President Abdel-Fattah El-Sisi said that a series of militant attacks that killed at least 30 people in Sinai on Thursday are "the price Egyptians are paying" for ousting the Muslim Brotherhood from power in 2013.
El-Sisi strongly condemned the attacks, saying that Egypt is facing a war against "the strongest secret organisation of the last two centuries", an apparent reference to the Muslim Brotherhood.
In comments reported by state-run news agency MENA, El-Sisi said that had Egyptians not "gone out against" the Muslim Brotherhood during the presidency of Mohamed Morsi, they would be facing "a far greater price."
Morsi was ousted from the presidency in July 2013, after mass protests against his rule.
Officials accuse the Brotherhood of orchestrating and supporting violent militant attacks in Sinai, although the organisation's representatives have denied any links with the violence.
Sinai-based militant group Ansar Beit Al-Maqdis claimed responsibility for Thursday's attacks on an affiliated Twitter account.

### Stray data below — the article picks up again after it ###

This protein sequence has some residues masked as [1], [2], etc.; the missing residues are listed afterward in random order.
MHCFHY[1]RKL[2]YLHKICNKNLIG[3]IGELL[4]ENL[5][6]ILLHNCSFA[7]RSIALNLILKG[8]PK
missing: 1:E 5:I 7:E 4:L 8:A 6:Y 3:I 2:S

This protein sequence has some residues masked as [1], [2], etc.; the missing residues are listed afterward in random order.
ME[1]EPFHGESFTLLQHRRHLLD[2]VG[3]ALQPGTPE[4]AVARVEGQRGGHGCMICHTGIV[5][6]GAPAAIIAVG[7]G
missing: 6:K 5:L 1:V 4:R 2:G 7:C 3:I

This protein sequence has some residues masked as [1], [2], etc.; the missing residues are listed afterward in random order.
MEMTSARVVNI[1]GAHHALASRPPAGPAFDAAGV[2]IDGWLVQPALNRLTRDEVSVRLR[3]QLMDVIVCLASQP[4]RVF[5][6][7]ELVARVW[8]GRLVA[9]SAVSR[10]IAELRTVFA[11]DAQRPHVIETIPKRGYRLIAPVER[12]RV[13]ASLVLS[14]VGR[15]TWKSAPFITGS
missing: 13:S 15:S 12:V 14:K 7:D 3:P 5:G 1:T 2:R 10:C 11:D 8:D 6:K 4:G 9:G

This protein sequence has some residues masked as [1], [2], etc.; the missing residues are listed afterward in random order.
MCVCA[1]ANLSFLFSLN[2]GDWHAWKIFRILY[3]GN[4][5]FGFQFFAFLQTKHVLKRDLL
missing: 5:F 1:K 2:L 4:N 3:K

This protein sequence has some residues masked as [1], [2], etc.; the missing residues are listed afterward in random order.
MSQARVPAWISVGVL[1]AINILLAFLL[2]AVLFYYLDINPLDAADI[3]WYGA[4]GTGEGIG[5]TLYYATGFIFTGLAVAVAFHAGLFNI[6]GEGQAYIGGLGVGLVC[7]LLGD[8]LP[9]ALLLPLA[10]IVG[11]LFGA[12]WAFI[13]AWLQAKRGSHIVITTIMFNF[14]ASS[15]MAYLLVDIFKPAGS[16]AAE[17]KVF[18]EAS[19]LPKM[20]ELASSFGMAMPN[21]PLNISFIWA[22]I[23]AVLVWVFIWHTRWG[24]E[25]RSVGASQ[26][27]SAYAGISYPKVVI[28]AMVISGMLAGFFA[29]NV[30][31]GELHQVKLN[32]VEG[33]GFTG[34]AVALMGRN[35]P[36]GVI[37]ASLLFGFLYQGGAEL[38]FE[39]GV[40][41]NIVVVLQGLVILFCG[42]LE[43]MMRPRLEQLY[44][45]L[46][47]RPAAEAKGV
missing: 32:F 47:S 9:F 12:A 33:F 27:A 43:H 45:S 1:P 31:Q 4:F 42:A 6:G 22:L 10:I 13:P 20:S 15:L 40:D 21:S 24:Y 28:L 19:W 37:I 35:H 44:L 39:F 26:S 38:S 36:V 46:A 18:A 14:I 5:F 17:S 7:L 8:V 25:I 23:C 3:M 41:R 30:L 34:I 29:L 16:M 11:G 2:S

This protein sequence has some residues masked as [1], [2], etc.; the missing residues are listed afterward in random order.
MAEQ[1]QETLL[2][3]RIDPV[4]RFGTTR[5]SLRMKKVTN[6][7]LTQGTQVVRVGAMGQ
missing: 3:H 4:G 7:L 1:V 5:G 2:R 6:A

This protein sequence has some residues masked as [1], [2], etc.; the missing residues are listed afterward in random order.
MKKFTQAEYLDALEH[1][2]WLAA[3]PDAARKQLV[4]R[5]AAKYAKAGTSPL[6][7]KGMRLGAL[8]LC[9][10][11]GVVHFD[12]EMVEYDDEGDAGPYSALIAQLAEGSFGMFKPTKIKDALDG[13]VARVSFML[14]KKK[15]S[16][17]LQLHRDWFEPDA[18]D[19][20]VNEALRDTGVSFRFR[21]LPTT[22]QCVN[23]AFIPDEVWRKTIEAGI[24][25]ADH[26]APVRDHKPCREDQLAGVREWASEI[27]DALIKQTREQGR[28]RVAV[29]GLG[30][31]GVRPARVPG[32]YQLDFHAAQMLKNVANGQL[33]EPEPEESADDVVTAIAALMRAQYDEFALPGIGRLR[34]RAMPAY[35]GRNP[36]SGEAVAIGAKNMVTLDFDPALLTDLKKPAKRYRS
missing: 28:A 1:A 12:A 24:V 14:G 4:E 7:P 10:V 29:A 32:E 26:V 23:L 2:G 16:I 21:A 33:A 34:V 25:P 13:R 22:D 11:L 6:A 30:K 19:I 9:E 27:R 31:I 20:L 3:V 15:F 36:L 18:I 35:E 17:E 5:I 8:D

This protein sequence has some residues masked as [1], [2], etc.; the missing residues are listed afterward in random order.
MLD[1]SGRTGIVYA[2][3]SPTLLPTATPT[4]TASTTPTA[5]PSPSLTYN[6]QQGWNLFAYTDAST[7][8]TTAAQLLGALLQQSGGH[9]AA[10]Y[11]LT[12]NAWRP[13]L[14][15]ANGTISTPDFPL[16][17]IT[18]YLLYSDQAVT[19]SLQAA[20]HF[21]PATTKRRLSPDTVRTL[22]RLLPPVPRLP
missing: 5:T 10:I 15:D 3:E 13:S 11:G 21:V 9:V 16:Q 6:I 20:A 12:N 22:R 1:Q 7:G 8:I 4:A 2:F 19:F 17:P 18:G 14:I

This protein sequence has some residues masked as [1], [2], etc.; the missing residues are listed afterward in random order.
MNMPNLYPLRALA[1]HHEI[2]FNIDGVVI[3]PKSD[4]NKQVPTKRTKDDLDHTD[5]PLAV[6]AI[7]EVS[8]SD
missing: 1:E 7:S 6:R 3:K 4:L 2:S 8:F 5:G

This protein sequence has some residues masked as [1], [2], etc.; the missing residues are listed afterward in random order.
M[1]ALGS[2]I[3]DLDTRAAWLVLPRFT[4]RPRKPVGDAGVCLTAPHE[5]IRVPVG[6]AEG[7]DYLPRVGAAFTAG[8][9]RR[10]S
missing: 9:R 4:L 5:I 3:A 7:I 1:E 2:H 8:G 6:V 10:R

An exact death toll has not been released by military officials, but media reports suggest at least 30 died in the attacks, including civilians.
“The blood of 90 million Egyptians is very precious to us, and we will get revenge for all those who died for their country,” said El-Sisi.
El-Sisi was speaking in Addis Ababa, where he was due to attend the African Union summit. He cut his visit short and return to Cairo following Thursday's spate of violent attacks, MENA reported.
The Egyptian president also said that a major investment conference scheduled to take place in Sharm El-Sheikh in March will go ahead as scheduled, despite the violence. The three-day conference aims at reinvigorating foreign investment in an economy that continues to suffer from four years of turmoil.